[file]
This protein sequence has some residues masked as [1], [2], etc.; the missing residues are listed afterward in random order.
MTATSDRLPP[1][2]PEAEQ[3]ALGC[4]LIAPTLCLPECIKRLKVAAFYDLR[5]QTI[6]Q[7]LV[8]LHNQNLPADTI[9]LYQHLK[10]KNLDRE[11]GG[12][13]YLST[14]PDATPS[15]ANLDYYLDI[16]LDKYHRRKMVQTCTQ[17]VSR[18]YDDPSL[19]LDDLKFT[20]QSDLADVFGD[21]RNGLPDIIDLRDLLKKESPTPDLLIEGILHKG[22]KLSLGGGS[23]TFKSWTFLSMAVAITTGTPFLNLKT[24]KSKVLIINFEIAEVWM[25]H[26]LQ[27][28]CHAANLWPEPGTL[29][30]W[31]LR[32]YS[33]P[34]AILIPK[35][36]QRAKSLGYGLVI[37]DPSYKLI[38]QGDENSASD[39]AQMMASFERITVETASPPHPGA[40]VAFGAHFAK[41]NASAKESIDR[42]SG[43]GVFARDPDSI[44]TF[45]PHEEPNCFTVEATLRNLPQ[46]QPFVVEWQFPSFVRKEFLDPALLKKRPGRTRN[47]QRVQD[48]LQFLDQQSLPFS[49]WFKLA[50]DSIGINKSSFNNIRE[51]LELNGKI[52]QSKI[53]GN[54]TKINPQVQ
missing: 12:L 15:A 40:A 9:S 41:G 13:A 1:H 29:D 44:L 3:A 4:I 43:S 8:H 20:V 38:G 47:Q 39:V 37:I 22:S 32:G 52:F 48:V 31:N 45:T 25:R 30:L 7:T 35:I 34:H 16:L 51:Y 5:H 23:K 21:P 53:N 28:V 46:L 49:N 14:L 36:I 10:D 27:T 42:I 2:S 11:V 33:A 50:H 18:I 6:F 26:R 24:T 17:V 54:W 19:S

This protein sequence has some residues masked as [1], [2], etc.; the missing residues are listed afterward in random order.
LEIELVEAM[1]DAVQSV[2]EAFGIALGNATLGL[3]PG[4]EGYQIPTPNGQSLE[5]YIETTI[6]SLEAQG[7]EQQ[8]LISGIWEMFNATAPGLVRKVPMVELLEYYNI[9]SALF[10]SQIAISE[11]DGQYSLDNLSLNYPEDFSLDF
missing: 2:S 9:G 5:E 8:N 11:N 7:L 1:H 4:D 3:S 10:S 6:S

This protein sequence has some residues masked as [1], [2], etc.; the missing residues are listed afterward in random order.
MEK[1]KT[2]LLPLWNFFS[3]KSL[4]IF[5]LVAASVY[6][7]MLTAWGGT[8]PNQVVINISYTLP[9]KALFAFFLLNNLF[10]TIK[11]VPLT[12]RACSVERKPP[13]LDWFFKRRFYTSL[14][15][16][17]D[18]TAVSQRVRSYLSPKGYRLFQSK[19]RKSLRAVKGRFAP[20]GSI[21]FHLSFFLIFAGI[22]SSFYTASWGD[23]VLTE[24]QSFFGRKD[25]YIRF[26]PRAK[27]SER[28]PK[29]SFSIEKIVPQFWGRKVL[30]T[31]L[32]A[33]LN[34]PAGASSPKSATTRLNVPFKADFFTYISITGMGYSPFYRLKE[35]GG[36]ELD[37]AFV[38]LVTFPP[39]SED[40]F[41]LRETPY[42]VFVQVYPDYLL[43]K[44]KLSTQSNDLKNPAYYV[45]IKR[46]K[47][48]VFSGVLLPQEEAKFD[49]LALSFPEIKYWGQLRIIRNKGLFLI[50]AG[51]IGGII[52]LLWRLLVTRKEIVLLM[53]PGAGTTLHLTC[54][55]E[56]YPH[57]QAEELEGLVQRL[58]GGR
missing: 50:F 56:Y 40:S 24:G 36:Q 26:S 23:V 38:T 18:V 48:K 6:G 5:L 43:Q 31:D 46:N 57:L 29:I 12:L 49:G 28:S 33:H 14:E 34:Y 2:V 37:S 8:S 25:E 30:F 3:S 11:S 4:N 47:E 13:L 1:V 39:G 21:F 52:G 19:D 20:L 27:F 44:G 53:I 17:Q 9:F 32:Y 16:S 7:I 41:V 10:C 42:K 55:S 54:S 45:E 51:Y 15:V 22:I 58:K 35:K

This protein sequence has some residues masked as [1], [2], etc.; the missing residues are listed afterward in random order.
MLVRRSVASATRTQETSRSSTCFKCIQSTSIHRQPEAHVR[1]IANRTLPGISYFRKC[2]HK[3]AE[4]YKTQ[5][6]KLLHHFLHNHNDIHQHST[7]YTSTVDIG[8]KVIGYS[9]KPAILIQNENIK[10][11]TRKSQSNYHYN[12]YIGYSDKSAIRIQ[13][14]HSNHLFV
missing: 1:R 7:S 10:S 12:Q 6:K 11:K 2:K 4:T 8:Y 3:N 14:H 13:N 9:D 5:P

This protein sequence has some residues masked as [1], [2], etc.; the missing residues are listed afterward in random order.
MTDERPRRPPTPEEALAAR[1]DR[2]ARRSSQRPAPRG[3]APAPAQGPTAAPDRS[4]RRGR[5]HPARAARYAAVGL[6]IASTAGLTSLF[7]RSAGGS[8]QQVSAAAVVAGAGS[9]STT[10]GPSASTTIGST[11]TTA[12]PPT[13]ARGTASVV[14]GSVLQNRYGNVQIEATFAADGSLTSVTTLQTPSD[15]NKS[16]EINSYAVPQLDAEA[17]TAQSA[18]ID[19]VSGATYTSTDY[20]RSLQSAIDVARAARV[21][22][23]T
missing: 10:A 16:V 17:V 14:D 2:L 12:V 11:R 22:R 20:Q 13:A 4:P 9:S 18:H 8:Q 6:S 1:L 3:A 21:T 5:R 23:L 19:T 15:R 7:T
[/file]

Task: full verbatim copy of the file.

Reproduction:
This protein sequence has some residues masked as [1], [2], etc.; the missing residues are listed afterward in random order.
MTATSDRLPP[1][2]PEAEQ[3]ALGC[4]LIAPTLCLPECIKRLKVAAFYDLR[5]QTI[6]Q[7]LV[8]LHNQNLPADTI[9]LYQHLK[10]KNLDRE[11]GG[12][13]YLST[14]PDATPS[15]ANLDYYLDI[16]LDKYHRRKMVQTCTQ[17]VSR[18]YDDPSL[19]LDDLKFT[20]QSDLADVFGD[21]RNGLPDIIDLRDLLKKESPTPDLLIEGILHKG[22]KLSLGGGS[23]TFKSWTFLSMAVAITTGTPFLNLKT[24]KSKVLIINFEIAEVWM[25]H[26]LQ[27][28]CHAANLWPEPGTL[29][30]W[31]LR[32]YS[33]P[34]AILIPK[35][36]QRAKSLGYGLVI[37]DPSYKLI[38]QGDENSASD[39]AQMMASFERITVETASPPHPGA[40]VAFGAHFAK[41]NASAKESIDR[42]SG[43]GVFARDPDSI[44]TF[45]PHEEPNCFTVEATLRNLPQ[46]QPFVVEWQFPSFVRKEFLDPALLKKRPGRTRN[47]QRVQD[48]LQFLDQQSLPFS[49]WFKLA[50]DSIGINKSSFNNIRE[51]LELNGKI[52]QSKI[53]GN[54]TKINPQVQ
missing: 12:L 15:A 40:A 9:S 41:G 13:A 1:H 29:D 44:L 3:A 4:I 43:S 8:H 20:V 38:G 47:Q 39:V 37:I 22:S 32:G 52:F 48:V 31:N 45:T 25:R 30:L 7:T 35:I 34:H 16:L 51:Y 5:H 23:K 21:P 53:N 28:V 46:L 49:N 14:L 36:I 10:D 27:T 42:I 2:S 11:V 33:A 50:H 18:I 6:F 26:R 24:T 17:V 54:W 19:S

This protein sequence has some residues masked as [1], [2], etc.; the missing residues are listed afterward in random order.
LEIELVEAM[1]DAVQSV[2]EAFGIALGNATLGL[3]PG[4]EGYQIPTPNGQSLE[5]YIETTI[6]SLEAQG[7]EQQ[8]LISGIWEMFNATAPGLVRKVPMVELLEYYNI[9]SALF[10]SQIAISE[11]DGQYSLDNLSLNYPEDFSLDF
missing: 2:S 9:G 5:E 8:N 11:N 7:L 1:H 4:D 3:S 10:S 6:S

This protein sequence has some residues masked as [1], [2], etc.; the missing residues are listed afterward in random order.
MEK[1]KT[2]LLPLWNFFS[3]KSL[4]IF[5]LVAASVY[6][7]MLTAWGGT[8]PNQVVINISYTLP[9]KALFAFFLLNNLF[10]TIK[11]VPLT[12]RACSVERKPP[13]LDWFFKRRFYTSL[14][15][16][17]D[18]TAVSQRVRSYLSPKGYRLFQSK[19]RKSLRAVKGRFAP[20]GSI[21]FHLSFFLIFAGI[22]SSFYTASWGD[23]VLTE[24]QSFFGRKD[25]YIRF[26]PRAK[27]SER[28]PK[29]SFSIEKIVPQFWGRKVL[30]T[31]L[32]A[33]LN[34]PAGASSPKSATTRLNVPFKADFFTYISITGMGYSPFYRLKE[35]GG[36]ELD[37]AFV[38]LVTFPP[39]SED[40]F[41]LRETPY[42]VFVQVYPDYLL[43]K[44]KLSTQSNDLKNPAYYV[45]IKR[46]K[47][48]VFSGVLLPQEEAKFD[49]LALSFPEIKYWGQLRIIRNKGLFLI[50]AG[51]IGGII[52]LLWRLLVTRKEIVLLM[53]PGAGTTLHLTC[54][55]E[56]YPH[57]QAEELEGLVQRL[58]GGR
missing: 50:F 56:Y 40:S 24:G 36:Q 26:S 23:V 38:T 18:V 48:K 6:G 5:L 43:Q 31:D 46:N 57:L 29:I 12:L 49:G 28:S 33:H 14:E 34:Y 2:V 37:S 8:S 25:E 30:F 3:S 11:S 4:N 47:E 13:L 1:V 39:G 21:F 52:G 19:D 20:L 27:F 44:G 53:I 17:Q 9:F 32:Y 16:S 7:I 41:V 10:C 42:K 55:S 54:S 45:E 51:Y 15:V 22:I 58:K 35:K

This protein sequence has some residues masked as [1], [2], etc.; the missing residues are listed afterward in random order.
MLVRRSVASATRTQETSRSSTCFKCIQSTSIHRQPEAHVR[1]IANRTLPGISYFRKC[2]HK[3]AE[4]YKTQ[5][6]KLLHHFLHNHNDIHQHST[7]YTSTVDIG[8]KVIGYS[9]KPAILIQNENIK[10][11]TRKSQSNYHYN[12]YIGYSDKSAIRIQ[13][14]HSNHLFV
missing: 1:R 7:S 10:S 12:Q 6:K 11:K 2:K 4:T 8:Y 3:N 14:H 13:N 9:D 5:P

This protein sequence has some residues masked as [1], [2], etc.; the missing residues are listed afterward in random order.
MTDERPRRPPTPEEALAAR[1]DR[2]ARRSSQRPAPRG[3]APAPAQGPTAAPDRS[4]RRGR[5]HPARAARYAAVGL[6]IASTAGLTSLF[7]RSAGGS[8]QQVSAAAVVAGAGS[9]STT[10]GPSASTTIGST[11]TTA[12]PPT[13]ARGTASVV[14]GSVLQNRYGNVQIEATFAADGSLTSVTTLQTPSD[15]NKS[16]EINSYAVPQLDAEA[17]TAQSA[18]ID[19]VSGATYTSTDY[20]RSLQSAIDVARAARV[21][22][23]T
missing: 10:A 16:V 17:V 14:D 2:L 12:V 11:R 22:R 20:Q 13:A 4:P 9:S 18:H 8:Q 6:S 1:L 3:A 21:T 5:R 23:L 19:T 15:R 7:T